|• Issue 714 (2017-05-29): Void, enabling Wake-on-LAN, Solus packages KDE, Debian 9 release date, Ubuntu automated bug reports|
|• Issue 713 (2017-05-22): ROSA Fresh R9, Fedora's new networking features, FreeBSD's Quarterly Report, UBports opens app store, Parsix to shut down, SELinux overview|
|• Issue 712 (2017-05-15): NixOS 17.03, Alpha Litebook running elementary OS, Canonical considers going public, Solus improves Bluetooth support|
|• Issue 711 (2017-05-08): 4MLinux 21.0, checking file system fragmentation, new Mint and Haiku features, pfSense roadmap, OpenBSD offers first syspatch updates|
|• Issue 710 (2017-05-01): TrueOS 2017-02-22, Debian ported to RISC-V, Halium to unify mobile GNU/Linux, Anbox runs Android apps on GNU/Linux, using ZFS on the root file system|
|• Issue 709 (2017-04-24): Ubuntu 17.04, Korora testing new software manager, Ubuntu migrates to Wayland, running Nix package manager on alternative distributions|
|• Issue 708 (2017-04-17): Maui Linux 17.03, Snaps run on Fedora, Void adopts Flatpak, running Android apps on GNU/Linux, Debian elects Project Leader|
|• Issue 707 (2017-04-10): PCLinuxOS 2017.03, Canonical stops Unity development, OpenBSD on a Raspberry Pi, setting up a VPN for privacy|
|• Issue 706 (2017-04-03): Super Grub2 Disk, Snap packages of deepin applications, Subgraph OS routes network traffic for one application, announcements from Linux Mint|
|• Issue 705 (2017-03-27): Minimal Linux Live, sharing control of the operating system, new KaOS features, Uplos32 provides 32-bit fork of PCLinuxOS|
|• Issue 704 (2017-03-20): ToarusOS 1.0.4, Linux Mint's security record, Debian starts Project Leader election, Ubuntu 12.04 reaches end-of-life|
|• Issue 703 (2017-03-13): SolydXK 201701, CloudReady, Solus announces new features, KDE Connect sends text messages from desktop, openSUSE's YaST module for Let's Encrypt|
|• Issue 702 (2017-03-06): Fatdog64 Linux, elementary OS bundled with new netbook, Haiku announces new features, security and the size of a distro's development team|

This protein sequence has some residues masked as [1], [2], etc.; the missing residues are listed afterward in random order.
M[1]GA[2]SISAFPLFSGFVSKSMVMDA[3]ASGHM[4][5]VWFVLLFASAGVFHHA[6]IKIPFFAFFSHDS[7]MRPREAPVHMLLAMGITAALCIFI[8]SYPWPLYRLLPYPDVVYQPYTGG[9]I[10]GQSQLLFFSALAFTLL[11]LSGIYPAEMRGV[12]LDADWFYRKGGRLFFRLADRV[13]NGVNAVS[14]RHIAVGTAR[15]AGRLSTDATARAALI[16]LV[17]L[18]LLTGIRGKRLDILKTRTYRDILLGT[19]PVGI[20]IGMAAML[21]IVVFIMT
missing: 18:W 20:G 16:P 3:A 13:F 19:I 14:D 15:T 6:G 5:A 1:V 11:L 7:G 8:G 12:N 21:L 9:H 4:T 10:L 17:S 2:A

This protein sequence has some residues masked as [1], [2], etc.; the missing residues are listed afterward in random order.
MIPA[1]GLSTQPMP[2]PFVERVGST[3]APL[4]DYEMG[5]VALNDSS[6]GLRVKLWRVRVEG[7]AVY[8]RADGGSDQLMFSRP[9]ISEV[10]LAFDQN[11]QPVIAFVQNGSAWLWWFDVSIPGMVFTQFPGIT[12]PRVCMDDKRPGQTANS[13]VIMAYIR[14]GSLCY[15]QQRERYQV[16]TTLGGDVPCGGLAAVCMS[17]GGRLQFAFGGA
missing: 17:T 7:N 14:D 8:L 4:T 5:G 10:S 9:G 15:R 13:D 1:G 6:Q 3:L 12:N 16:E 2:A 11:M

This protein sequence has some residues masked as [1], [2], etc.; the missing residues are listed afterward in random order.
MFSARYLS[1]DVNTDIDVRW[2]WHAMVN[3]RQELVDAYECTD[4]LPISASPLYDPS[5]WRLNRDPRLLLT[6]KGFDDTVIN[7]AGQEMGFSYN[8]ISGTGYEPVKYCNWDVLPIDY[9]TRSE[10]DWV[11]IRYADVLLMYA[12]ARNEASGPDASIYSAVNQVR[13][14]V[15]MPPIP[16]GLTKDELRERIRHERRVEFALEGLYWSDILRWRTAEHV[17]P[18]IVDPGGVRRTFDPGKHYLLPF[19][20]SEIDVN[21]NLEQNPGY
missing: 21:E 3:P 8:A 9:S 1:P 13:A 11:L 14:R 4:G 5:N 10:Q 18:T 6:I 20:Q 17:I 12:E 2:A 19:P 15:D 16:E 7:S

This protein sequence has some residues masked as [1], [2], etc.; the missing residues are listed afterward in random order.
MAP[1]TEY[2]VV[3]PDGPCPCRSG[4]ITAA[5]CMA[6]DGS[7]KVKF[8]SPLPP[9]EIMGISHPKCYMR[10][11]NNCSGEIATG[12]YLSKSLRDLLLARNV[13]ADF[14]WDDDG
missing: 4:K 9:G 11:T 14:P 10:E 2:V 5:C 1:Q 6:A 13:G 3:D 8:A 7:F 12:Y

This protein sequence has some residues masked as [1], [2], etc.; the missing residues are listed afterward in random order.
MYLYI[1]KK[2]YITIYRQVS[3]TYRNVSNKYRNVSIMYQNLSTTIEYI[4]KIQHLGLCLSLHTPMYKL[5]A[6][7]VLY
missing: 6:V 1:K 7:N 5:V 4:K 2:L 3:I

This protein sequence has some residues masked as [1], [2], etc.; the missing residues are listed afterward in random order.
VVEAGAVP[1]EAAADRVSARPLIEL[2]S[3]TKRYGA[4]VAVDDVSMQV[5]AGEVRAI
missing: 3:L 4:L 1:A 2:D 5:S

|• Issue 701 (2017-02-27): OBRevenge 2017.02, Mageia 6 delays, NetBSD reproducible builds, questions about swap space, trying to steam video on a Raspberry Pi|
|• Issue 700 (2017-02-20): RaspBSD, Debian replaces Icedove with Thunderbird, Fedora's licensing guidlines, tips for switching shells, finding battery charge, getting IP address and killing processes|
|• Issue 699 (2017-02-13): Clear Linux, GhostBSD network utility ported to FreeBSD, Ubuntu coming to Fairphone, elementary OS crowd funding an app store|
|• Issue 698 (2017-02-06): Solus 2017.01.01, comparing containers with portable applicatins, Tails dropping 32-bit support, Debian Stretch enters freeze|
|• Issue 697 (2017-01-30): Subgraph OS 2016.12.30, running Ubuntu on an Android phone, Arch Linux phasing out 32-bit support, Linux Mint testing updated LMDE media|
|• Issue 696 (2017-01-23): GoboLinux 016, remotely running desktop applications, Solus adopting Flatpak, KDE neon using Calamares, TrueOS tests OpenRC|
|• Issue 695 (2017-01-16): Zorin OS 12, Peppermint team fixes installer bug, Debian refreshes Jessie media, Ubuntu improves low graphics mode, Exciting things coming in 2017|
|• Full list of all issues|
|Random Distribution |
The Public IP ZoneCD was a re-mastered variant of the Morphix CD. Public IP's ZoneCD was a bootable CD with a collection of GNU/Linux software pre-configured to create a WiFi gateway. The CD was a mini operating system with automatic hardware detection, and support for many graphics cards, sound cards and other peripherals. The gateway includes support for WiFi end-user authentication and web content filtering. Public IP ZoneCD was distributed under the GNU General Public License.
|Tips, Tricks, Myths and Q&As |
|Questions and answers: Chatting with Jared Smith, Fedora Project Leader|
|Questions and answers: Converting audio formats|
|Tips and tricks: Play nicely, drop secure shell sessions cleanly, check init's name|
|Questions and answers: Video drivers and Linux|
|Tips and tricks: Void source packages|
|Tips and tricks: Advanced file systems, network traffic, running a script at login/logout|
|Tips and tricks: Ubuntu's Snappy package manager|
|Questions and answers: Restricting commands to specific users|
|Tips and tricks: Basename, for loop, dirname, aliases, bash history, xsel clipboard|
|Tips and tricks: Hiding processes from other users, get geographical location of IP address|
|More Tips & Tricks and Questions & Answers|